Dangerous wrecks is being drained of oil

One of Sweden’s most environmentally dangerous wrecks is being drained of oil

The tanker Rone, which sank in bad weather in the winter of 1981, is now to be emptied of roughly 200,000 liters of heavy oil. The wreck lies at a depth of 98 meters, 28 km west of Gotland. The operation starts on September 22.

The Swedish Agency for Marine and Water Management HaV, which finances the work, classifies the wreck as one of Sweden’s five most environmentally dangerous. This is due, among other things, to the fact that an oil leak from the wreck would very likely have a negative impact on marine coastal environments.

– Therefore, it feels very good that the recovery of oil from the wreck will now be carried out, says Fredrik Lindgren, investigator at HaV.

Unmanned underwater robot

Rone sank while on her way to Gotland in mid-February 1981. Because the wreck lies at such a great depth, no divers will carry out the emptying, which is expected to take a couple of weeks depending on the weather and wind.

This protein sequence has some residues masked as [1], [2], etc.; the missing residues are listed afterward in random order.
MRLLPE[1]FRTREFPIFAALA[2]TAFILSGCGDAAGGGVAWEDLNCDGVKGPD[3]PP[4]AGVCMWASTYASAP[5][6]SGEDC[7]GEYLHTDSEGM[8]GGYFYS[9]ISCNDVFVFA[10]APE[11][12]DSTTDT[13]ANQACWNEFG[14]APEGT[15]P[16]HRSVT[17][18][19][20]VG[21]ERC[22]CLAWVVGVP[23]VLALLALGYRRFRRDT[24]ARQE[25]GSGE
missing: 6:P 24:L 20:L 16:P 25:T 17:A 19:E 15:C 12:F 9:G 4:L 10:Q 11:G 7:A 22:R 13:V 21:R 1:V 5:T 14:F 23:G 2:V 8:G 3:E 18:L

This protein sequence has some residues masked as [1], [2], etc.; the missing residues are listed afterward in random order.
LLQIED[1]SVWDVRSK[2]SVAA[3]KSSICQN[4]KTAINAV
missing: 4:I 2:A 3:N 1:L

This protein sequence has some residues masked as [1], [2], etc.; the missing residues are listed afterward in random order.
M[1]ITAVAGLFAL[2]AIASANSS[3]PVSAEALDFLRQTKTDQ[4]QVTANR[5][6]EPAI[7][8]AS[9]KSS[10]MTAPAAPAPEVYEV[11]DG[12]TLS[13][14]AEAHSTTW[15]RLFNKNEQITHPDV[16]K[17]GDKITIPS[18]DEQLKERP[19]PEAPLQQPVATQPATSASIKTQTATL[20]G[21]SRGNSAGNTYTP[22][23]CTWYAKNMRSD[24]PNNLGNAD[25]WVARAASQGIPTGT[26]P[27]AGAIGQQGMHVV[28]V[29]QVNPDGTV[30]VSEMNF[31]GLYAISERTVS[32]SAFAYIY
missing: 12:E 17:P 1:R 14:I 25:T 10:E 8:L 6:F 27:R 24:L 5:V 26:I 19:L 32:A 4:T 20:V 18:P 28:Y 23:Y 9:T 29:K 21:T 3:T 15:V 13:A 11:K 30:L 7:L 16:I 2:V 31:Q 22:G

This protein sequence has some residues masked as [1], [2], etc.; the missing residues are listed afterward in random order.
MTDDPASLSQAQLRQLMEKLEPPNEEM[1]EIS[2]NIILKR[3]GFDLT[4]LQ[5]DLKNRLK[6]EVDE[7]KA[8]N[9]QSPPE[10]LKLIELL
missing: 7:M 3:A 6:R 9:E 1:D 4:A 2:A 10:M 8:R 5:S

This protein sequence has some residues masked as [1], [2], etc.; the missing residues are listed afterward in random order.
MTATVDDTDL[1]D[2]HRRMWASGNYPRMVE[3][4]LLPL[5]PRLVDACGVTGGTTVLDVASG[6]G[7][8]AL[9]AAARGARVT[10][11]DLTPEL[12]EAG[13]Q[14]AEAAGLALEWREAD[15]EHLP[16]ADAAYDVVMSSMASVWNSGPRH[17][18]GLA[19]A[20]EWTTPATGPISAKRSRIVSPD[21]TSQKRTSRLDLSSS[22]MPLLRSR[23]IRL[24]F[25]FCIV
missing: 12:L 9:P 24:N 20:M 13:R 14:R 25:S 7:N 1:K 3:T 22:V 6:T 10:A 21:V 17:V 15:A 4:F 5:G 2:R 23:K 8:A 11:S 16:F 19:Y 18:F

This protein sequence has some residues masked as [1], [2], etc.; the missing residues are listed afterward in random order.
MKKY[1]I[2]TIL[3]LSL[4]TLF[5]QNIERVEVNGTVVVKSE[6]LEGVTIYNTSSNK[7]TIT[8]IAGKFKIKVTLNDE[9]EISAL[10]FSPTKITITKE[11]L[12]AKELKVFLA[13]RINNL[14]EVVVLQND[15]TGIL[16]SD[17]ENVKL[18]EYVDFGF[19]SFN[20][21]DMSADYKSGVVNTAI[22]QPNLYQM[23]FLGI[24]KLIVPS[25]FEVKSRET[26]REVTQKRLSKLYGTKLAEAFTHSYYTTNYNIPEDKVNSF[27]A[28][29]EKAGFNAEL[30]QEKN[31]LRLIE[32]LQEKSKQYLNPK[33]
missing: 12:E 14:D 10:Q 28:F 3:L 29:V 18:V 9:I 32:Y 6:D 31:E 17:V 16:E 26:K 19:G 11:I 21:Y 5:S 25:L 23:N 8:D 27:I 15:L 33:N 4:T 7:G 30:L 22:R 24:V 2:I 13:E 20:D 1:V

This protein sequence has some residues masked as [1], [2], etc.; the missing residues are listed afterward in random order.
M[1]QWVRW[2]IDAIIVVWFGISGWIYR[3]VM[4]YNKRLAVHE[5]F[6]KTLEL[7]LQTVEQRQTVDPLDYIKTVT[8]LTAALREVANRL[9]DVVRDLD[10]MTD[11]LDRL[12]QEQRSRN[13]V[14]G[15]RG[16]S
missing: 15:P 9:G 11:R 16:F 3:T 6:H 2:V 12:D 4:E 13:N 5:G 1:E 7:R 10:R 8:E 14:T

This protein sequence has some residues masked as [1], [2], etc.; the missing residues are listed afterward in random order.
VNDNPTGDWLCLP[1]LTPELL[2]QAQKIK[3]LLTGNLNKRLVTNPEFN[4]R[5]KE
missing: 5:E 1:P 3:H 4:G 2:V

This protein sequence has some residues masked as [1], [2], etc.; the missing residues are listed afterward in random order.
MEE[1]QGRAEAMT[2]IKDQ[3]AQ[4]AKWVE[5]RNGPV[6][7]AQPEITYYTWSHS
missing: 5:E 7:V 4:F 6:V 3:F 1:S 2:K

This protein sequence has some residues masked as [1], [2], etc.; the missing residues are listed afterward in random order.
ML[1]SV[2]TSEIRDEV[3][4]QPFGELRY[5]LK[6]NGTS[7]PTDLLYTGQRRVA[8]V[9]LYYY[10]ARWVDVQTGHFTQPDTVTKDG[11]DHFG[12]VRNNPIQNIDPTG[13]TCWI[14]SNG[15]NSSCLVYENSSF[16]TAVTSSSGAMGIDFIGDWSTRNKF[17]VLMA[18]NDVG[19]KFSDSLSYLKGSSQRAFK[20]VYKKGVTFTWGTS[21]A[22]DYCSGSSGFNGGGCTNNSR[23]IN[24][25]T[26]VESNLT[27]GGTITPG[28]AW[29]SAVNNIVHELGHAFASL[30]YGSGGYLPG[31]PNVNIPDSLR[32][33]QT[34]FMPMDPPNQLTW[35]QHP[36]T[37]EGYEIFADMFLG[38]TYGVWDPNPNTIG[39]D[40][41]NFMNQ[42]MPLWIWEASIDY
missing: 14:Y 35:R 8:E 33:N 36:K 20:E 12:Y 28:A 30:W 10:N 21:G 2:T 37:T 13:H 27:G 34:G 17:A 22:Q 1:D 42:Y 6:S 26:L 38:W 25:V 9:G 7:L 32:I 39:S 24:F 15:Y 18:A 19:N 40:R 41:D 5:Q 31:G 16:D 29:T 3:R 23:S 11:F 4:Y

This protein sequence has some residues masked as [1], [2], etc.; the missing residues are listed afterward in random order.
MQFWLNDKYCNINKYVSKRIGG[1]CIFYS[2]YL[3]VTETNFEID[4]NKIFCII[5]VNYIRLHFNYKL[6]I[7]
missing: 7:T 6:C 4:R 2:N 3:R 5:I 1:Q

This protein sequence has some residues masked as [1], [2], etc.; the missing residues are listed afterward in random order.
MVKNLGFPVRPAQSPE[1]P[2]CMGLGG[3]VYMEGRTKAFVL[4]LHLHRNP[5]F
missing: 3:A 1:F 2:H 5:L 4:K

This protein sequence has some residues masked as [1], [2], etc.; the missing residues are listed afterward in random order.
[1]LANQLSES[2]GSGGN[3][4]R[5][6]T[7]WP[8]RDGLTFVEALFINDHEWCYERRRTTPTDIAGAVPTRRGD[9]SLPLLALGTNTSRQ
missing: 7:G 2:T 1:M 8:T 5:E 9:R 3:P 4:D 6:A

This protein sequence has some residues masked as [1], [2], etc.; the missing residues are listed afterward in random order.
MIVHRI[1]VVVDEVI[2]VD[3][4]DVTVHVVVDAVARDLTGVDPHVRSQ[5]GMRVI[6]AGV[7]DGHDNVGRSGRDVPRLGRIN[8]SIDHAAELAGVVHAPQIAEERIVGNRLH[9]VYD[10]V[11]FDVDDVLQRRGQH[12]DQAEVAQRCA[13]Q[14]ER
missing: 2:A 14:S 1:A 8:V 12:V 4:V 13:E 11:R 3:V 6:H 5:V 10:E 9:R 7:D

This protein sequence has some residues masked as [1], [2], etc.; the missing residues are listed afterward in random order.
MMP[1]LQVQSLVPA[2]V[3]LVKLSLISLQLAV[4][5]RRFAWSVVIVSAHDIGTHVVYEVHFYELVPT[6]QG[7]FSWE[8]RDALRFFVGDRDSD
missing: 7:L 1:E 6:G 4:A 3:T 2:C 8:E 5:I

– The companies carrying out the work, Danish JD Contractor and Norwegian Miko Marine, will instead use an unmanned underwater robot, says Fredrik Lindgren.

According to the information HaV has, the wreck has so far not leaked any oil into the sea. Films show that Rone is in relatively good condition. The low salinity in the Baltic Sea means a lower rate of corrosion, rust, which breaks down shipwrecks.

Heats the oil

At a depth of 98 meters, the water is cold, which makes the oil viscous. This means that it will be heated, to make it more fluid and therefore easier to pump up to the work vessel.

HaV coordinates the work

Along Sweden’s coasts lie hundreds of wrecks containing environmentally hazardous substances. The Norwegian Sea and Water Authority is responsible for coordinating the work with investigation and salvage of environmentally hazardous substances from shipwrecks.